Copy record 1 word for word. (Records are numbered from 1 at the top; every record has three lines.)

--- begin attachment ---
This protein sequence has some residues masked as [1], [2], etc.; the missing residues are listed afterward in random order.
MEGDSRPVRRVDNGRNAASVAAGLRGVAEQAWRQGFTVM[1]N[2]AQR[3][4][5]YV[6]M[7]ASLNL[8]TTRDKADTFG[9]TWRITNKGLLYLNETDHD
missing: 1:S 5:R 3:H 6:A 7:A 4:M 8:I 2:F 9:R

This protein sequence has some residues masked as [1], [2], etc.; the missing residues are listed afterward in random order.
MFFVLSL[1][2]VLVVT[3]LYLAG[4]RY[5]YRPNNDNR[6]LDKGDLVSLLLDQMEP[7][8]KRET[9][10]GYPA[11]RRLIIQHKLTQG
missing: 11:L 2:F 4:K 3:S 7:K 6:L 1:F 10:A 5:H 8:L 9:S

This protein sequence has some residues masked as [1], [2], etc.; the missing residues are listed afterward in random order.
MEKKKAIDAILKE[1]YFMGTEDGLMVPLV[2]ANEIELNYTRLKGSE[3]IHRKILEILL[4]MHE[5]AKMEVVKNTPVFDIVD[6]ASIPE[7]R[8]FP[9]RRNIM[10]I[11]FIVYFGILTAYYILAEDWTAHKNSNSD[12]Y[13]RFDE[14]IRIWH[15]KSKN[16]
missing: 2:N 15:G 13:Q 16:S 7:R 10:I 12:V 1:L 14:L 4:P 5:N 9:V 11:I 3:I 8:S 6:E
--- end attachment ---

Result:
This protein sequence has some residues masked as [1], [2], etc.; the missing residues are listed afterward in random order.
MEGDSRPVRRVDNGRNAASVAAGLRGVAEQAWRQGFTVM[1]N[2]AQR[3][4][5]YV[6]M[7]ASLNL[8]TTRDKADTFG[9]TWRITNKGLLYLNETDHD
missing: 1:S 5:R 3:H 6:A 7:A 4:M 8:I 2:F 9:R